0  The US EPA Carcinogen Assessment Group  (CAG)  classified tetrachloroethylene
            in Group B2:  Probable human  carcinogen  (U.S.  EPA,  1986).   This classifica-
            tion has been questioned by  the Science Advisory Board, Halogenated Orgar) < < •
            Subcommittee, which  has  recommended  a classification of Group  C:
            Possible human  carcinogen  (U.S. EPA, 1987).


          0   The World Health Organization has recommended a tentative guideline
             value of 10  ug/L for PCE  in drinking water,  based  on carcinogenic
             properties (WHO, 1984).

          0   The National Academy of Sciences  (NAS, 1980) calculated 24-hour  and
             7-day SNARLS.   The  24-hour  SNARL was 172  mg/L,  based on a 490 mg/kg
             LOAEL following i.p. administration, a 100-fold uncertainty factor,
             and a 70 kg  adult drinking  2  L/day  of  drinking  water.  A  7-day SNARL
             of 24.5 mg/liter was calculated by  dividing  the 24-hour SNARL by  seven*


          0   Analysis of  tetrachloroethylene is  by  a purge-and-trap gas chromato-
             graphic procedure used  for  the determination of volatile  organohalides
             in drinking  water  (U.S. EPA,  1985b).   This method  calls for the

March 31, 1987
              bubbling of an inert gas through the sample and trapping tetrachloro-
              ethylene on an adsorbant material.  The adsorbant material is heated
              to drive off the tetrachloroethylene onto a gas chromatographic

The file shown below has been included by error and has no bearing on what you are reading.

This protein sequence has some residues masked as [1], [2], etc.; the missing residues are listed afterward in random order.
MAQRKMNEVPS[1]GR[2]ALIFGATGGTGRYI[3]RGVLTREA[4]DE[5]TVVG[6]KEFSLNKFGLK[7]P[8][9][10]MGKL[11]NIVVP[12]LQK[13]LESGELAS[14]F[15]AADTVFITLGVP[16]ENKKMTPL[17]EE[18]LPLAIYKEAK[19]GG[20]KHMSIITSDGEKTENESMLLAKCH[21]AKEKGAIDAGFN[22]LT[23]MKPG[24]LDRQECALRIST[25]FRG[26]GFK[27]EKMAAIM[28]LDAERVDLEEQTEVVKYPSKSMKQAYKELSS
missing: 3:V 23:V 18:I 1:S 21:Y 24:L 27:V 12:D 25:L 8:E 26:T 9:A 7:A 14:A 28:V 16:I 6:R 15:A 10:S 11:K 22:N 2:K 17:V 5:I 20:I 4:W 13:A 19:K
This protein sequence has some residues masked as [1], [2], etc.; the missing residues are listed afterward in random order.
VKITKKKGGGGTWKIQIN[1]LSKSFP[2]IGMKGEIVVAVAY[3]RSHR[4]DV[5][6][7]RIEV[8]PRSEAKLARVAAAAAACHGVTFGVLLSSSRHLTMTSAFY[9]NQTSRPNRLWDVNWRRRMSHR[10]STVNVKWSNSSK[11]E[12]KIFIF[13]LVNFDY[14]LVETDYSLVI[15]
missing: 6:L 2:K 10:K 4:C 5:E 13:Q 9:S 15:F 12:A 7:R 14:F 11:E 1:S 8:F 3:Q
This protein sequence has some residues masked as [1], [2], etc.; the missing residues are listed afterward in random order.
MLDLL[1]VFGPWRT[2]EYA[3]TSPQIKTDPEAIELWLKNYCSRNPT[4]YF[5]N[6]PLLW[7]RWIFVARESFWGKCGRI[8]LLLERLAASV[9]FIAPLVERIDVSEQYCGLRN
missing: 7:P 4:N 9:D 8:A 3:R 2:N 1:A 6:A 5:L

column.  This method is applicable to the measurement of tetrachloro-
              ethylene over a concentration range of 0.03 to 1500 ug/L.  Confirmatory
              analysis for tetrachloroethylene is by mass spectrometry (U.S. EPA,
              1985c).  The detection limit for confirmation by mass spectrometry is
              0.3 ug/L.
              Treatment technologies which will remove tetrachloroethylene from
              water include granular activated carbon adsorption (GAG),  aeration
              and boiling.

              Dobbs and Cohen (1980) developed adsorption curves for several organic
              chemicals including PCE.  It was reported' that Filtrasorb® 300 carbon
              exhibited adsorptive capacities of 51  mg, 14 mg, 3.9 mg and 1.1  mg
              PCE/gm carbon at equilibrium concentration  of 1,000,  100,  10 and 1
              mg/L respectively.   USEPA-DV7RD installed pilot-scale adsorptiion
              columns in New Jersey and Rhode Island.  In Rhode Island,  a Filtrasorb®